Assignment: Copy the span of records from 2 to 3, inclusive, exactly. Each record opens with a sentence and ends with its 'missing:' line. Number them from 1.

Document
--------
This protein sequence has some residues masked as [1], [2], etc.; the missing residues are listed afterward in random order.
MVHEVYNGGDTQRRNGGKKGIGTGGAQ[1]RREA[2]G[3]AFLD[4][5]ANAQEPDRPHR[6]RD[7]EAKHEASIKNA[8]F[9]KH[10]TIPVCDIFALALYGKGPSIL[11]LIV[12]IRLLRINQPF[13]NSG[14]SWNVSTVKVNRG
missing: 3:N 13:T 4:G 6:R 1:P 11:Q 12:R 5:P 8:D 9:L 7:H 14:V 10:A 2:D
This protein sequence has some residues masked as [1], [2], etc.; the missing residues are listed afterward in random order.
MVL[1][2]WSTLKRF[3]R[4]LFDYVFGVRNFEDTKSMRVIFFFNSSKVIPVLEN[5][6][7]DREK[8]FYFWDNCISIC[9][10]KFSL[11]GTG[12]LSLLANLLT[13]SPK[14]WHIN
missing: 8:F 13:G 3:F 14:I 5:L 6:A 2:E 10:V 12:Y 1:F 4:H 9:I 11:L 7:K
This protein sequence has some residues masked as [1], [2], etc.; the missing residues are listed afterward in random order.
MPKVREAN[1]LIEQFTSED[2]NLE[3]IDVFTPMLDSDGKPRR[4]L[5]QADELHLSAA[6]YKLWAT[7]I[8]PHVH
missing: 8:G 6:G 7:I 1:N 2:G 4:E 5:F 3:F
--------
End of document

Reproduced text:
This protein sequence has some residues masked as [1], [2], etc.; the missing residues are listed afterward in random order.
MVL[1][2]WSTLKRF[3]R[4]LFDYVFGVRNFEDTKSMRVIFFFNSSKVIPVLEN[5][6][7]DREK[8]FYFWDNCISIC[9][10]KFSL[11]GTG[12]LSLLANLLT[13]SPK[14]WHIN
missing: 8:F 13:G 3:F 14:I 5:L 6:A 2:E 10:V 12:Y 1:F 4:H 9:I 11:L 7:K
This protein sequence has some residues masked as [1], [2], etc.; the missing residues are listed afterward in random order.
MPKVREAN[1]LIEQFTSED[2]NLE[3]IDVFTPMLDSDGKPRR[4]L[5]QADELHLSAA[6]YKLWAT[7]I[8]PHVH
missing: 8:G 6:G 7:I 1:N 2:G 4:E 5:F 3:F